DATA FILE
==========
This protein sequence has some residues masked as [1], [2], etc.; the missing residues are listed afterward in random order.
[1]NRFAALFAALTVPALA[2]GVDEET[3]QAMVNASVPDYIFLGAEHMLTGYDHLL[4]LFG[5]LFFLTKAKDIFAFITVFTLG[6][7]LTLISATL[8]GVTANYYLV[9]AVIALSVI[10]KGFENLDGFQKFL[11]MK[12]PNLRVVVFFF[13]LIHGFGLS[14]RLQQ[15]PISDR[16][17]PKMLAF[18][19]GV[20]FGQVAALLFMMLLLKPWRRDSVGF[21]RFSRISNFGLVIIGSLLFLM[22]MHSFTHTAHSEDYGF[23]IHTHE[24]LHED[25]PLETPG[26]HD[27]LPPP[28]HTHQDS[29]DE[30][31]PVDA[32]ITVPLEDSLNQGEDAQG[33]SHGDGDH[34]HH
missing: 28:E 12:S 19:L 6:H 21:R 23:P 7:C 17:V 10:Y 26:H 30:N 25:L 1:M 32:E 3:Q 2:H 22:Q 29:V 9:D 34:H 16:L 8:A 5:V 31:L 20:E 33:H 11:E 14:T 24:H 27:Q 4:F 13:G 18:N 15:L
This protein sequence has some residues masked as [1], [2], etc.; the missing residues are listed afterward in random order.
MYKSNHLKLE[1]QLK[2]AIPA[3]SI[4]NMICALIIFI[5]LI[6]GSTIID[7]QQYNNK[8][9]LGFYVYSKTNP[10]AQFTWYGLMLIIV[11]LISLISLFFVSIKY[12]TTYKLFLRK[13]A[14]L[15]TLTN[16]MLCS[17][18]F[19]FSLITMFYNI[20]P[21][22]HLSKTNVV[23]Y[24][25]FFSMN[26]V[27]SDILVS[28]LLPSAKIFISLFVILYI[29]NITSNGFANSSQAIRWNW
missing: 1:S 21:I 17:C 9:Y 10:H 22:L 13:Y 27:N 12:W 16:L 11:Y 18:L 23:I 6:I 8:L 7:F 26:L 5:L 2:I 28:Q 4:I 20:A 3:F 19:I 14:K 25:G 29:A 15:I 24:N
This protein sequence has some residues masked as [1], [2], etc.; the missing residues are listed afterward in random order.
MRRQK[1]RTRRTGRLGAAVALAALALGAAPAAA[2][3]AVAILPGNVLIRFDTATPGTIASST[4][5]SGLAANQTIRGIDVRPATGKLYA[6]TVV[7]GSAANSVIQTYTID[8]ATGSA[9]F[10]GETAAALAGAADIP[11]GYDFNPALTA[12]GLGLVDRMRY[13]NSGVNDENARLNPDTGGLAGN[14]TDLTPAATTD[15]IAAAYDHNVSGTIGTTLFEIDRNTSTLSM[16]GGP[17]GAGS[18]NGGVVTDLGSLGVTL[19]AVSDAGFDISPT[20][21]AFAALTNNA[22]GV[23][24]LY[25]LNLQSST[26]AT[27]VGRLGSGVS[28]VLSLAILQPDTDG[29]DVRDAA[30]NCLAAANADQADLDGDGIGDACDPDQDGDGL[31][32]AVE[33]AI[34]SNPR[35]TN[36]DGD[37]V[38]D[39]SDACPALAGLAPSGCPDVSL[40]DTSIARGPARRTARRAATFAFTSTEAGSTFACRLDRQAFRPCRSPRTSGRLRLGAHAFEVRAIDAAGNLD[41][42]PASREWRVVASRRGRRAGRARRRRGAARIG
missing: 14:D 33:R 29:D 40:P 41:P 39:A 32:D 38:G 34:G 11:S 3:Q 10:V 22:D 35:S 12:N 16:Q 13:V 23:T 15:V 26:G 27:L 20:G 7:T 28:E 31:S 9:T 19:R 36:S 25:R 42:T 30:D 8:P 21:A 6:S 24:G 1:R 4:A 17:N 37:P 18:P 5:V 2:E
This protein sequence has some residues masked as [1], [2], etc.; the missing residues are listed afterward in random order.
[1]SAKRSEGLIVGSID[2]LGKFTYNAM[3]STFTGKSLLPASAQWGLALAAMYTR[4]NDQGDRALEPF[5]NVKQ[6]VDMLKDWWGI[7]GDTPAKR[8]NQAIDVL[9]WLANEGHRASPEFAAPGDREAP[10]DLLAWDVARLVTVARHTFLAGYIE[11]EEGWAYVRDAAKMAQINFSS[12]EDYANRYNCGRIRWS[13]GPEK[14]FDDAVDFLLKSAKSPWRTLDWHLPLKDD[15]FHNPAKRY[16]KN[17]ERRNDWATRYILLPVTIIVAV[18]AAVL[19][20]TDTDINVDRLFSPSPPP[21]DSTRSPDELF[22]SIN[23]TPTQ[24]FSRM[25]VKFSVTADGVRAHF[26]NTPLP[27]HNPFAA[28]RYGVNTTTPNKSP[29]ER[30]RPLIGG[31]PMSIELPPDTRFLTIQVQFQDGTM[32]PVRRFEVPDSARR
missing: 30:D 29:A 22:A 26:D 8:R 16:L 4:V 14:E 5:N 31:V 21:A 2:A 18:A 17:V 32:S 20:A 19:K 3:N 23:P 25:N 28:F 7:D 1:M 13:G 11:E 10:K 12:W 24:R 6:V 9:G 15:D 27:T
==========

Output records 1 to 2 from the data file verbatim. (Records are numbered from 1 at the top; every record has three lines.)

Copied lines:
This protein sequence has some residues masked as [1], [2], etc.; the missing residues are listed afterward in random order.
[1]NRFAALFAALTVPALA[2]GVDEET[3]QAMVNASVPDYIFLGAEHMLTGYDHLL[4]LFG[5]LFFLTKAKDIFAFITVFTLG[6][7]LTLISATL[8]GVTANYYLV[9]AVIALSVI[10]KGFENLDGFQKFL[11]MK[12]PNLRVVVFFF[13]LIHGFGLS[14]RLQQ[15]PISDR[16][17]PKMLAF[18][19]GV[20]FGQVAALLFMMLLLKPWRRDSVGF[21]RFSRISNFGLVIIGSLLFLM[22]MHSFTHTAHSEDYGF[23]IHTHE[24]LHED[25]PLETPG[26]HD[27]LPPP[28]HTHQDS[29]DE[30][31]PVDA[32]ITVPLEDSLNQGEDAQG[33]SHGDGDH[34]HH
missing: 28:E 12:S 19:L 6:H 21:R 23:P 7:C 17:V 10:Y 26:H 30:N 25:L 1:M 32:E 3:Q 2:H 22:Q 29:V 9:D 34:H 16:L 8:A 5:V 31:L 20:E 33:H 11:E 14:T 24:H 27:Q 4:F 13:G 18:N 15:L
This protein sequence has some residues masked as [1], [2], etc.; the missing residues are listed afterward in random order.
MYKSNHLKLE[1]QLK[2]AIPA[3]SI[4]NMICALIIFI[5]LI[6]GSTIID[7]QQYNNK[8][9]LGFYVYSKTNP[10]AQFTWYGLMLIIV[11]LISLISLFFVSIKY[12]TTYKLFLRK[13]A[14]L[15]TLTN[16]MLCS[17][18]F[19]FSLITMFYNI[20]P[21][22]HLSKTNVV[23]Y[24][25]FFSMN[26]V[27]SDILVS[28]LLPSAKIFISLFVILYI[29]NITSNGFANSSQAIRWNW
missing: 1:S 21:I 17:C 9:Y 10:H 22:L 13:Y 27:N 12:W 16:L 11:Y 18:L 23:I 6:I 8:L 7:F 26:L 5:L 2:I 28:Q 4:I 20:A 3:F 19:I 14:K 25:G 29:A 15:I 24:N